Inside Lines: London's 'clean' Olympic Games will still be a charter for cheats


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The Swiss-based Court of Arbitration for Sport will come to London to hear the British Olympic Association's case for banning drugs cheats from the Games for life. But don't expect a home-town decision when they meet on 16 March.

Even Sir Craig Reedie, the former BOA chair and current board member, expects the rule to be overturned, leaving UK athletes such as Dwain Chambers and the cyclist David Millar free to compete in London. CAS have already ruled against the International Olympic Committee on the same issue and Reedie says: "My feeling is the same CAS panel is unlikely to change its mind." He accepts the BOA hold the moral high ground but adds: "In law, lifetime bans are very difficult to sustain – four years (as imposed on British sprinter Bernice Wilson last week) is viewed as just about proportionate for a maximum sentence." It is a dilemma for Reedie. One of the prime architects of London's 2012 bid, he is also a member of the IOC executive board and the World Anti-Doping Authority who have declared the BOA rule "non compliant". At least the BOA are testing the water, so to speak, with the knowledge that London's £10 million anti-doping facility will be the world's best, able to deal with 400 blood and urine samples a day during the Games. However, as the former Olympian Roger Black points out, there will still be plenty of druggies competing in London, not least those who blatantly cheat the system by coming off the "juice" weeks before to be clean for the Games.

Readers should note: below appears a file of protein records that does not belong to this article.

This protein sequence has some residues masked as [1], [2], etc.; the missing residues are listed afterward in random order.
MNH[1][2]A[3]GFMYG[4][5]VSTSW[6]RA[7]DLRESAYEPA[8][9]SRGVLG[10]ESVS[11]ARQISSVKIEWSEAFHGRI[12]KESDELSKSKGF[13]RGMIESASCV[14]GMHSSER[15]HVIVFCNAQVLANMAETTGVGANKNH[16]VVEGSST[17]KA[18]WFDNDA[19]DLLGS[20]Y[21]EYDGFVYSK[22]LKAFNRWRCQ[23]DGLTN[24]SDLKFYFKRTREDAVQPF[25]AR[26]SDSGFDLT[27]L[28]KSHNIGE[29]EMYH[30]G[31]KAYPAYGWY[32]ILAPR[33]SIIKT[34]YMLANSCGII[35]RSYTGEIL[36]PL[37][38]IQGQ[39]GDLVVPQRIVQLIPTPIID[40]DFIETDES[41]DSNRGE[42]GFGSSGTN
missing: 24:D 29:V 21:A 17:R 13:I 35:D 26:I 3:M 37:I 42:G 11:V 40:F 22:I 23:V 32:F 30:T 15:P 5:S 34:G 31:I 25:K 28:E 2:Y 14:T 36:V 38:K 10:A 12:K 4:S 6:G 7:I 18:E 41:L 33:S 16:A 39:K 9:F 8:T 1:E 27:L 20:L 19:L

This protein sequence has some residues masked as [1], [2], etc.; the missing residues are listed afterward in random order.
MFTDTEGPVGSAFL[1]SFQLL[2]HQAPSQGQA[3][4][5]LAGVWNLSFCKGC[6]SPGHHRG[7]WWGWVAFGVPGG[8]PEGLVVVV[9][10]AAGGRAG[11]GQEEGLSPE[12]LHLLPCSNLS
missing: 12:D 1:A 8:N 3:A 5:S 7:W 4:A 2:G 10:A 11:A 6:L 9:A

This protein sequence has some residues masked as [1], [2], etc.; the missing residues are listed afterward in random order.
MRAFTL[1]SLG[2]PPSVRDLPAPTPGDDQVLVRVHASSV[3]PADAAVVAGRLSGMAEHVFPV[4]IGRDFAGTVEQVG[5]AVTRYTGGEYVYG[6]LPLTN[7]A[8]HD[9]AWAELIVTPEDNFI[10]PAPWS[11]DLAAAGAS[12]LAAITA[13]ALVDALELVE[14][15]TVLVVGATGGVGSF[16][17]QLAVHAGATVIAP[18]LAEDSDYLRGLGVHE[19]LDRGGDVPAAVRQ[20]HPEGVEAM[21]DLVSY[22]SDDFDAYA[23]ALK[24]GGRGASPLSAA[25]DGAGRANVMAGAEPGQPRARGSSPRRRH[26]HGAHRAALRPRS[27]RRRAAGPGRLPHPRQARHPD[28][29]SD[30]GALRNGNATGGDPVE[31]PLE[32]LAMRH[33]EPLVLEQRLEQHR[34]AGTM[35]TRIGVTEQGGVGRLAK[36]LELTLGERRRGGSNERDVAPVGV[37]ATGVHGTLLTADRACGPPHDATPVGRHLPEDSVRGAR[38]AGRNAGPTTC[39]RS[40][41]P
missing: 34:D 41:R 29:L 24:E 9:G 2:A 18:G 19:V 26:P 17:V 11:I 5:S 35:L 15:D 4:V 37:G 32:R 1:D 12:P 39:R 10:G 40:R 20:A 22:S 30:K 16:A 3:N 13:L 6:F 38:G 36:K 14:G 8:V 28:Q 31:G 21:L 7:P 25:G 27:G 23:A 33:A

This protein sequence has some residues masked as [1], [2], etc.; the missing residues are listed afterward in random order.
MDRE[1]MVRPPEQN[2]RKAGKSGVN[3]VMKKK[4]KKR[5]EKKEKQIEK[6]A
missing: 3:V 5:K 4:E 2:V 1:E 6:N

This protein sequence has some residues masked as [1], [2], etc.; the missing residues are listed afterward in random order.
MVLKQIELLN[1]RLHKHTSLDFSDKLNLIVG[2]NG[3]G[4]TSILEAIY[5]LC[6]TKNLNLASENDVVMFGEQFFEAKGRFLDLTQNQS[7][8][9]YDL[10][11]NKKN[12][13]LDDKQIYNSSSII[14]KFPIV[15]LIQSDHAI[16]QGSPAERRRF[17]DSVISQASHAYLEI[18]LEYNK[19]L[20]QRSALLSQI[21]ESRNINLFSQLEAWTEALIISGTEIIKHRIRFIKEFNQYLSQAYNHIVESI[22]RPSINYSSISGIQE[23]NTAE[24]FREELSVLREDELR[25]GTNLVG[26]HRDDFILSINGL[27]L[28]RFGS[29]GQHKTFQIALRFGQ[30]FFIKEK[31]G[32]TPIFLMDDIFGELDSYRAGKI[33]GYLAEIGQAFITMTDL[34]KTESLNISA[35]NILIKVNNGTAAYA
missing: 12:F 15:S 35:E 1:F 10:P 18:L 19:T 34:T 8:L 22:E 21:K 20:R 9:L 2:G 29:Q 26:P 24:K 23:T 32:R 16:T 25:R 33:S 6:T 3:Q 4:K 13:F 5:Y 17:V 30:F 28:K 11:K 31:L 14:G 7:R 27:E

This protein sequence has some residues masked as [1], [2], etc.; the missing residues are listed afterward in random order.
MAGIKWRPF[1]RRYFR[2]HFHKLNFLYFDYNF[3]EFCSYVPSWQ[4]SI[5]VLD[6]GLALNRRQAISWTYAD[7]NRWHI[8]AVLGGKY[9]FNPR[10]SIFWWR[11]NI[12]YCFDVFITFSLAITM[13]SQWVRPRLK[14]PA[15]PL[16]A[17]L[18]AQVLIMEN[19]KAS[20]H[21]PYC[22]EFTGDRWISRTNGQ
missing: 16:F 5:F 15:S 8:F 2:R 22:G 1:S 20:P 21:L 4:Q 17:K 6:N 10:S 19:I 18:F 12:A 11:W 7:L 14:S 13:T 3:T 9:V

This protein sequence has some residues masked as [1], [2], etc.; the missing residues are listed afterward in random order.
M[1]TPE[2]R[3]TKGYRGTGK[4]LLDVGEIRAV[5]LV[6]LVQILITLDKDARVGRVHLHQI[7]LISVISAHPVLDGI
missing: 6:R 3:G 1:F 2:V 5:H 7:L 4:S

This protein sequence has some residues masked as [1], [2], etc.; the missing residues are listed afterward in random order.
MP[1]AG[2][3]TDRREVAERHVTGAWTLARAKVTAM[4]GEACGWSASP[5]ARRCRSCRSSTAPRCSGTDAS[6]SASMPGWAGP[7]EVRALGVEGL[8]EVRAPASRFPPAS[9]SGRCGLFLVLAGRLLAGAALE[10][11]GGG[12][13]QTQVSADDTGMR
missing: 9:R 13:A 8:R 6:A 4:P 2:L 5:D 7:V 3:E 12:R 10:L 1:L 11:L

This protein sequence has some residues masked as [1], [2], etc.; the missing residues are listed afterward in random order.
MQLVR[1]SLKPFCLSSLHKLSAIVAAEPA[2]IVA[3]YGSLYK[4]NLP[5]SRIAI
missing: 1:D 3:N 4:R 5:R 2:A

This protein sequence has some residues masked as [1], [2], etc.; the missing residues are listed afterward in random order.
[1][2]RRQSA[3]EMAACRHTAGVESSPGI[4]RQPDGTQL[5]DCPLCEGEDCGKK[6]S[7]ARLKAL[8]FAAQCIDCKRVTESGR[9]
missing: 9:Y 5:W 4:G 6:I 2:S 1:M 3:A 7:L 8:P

Tainting Ali's legacy

Certain high-minded scribes – mainly those who never met him or saw him fight – have been reminding us of Muhammad Ali's darker days following his conversion to the Nation of Islam. Yes, he did hold some extreme views for a while. Hard not to when you become world champion but are still called "nigger". And no one ever said he was a saint in the ring. But it is the mellowing of Ali for which we should remember him, along with his talent. He was the first high-profile Muslim in the United States to publicly condemn 9/11 and last year was instrumental in the release of American hostages from Iran. His 70th birthday celebrations were moving, especially as there may not be many more. Ali's condition deteriorates by the day, though, as former camp manager Gene Kilroy says: "Muhammad always fought his best with his back to the ropes."

All of a twitter

No surprise that Joey Barton has been named as sport's "naughtiest" tweeter by Tweetsport, who call him "the Charlie Sheen of football tweeters". Rugby's prize went to Bath forward and IoS columnist David Flatman, who doubtless will be flattered to know he proves that "not all rugby players are dwarf tossing ferry jumpers".

Questionable sport

Former footballer Bradley Walsh, who hosts ITV quiz show The Chase, posed this question last week: In which sport did the politician Kate Hoey win a world championship? Judo, a baffled contestant was informed. But the question was as wrong as the answer. Kate Howey was the judo champ, though Hoey was indeed a champion – as a Northern Ireland junior high jumper. Not quite as embarrassing as an earlier question when a "corpsing" Walsh giggled: "At which sport does Fanny Chmelar compete ?" It's skiing.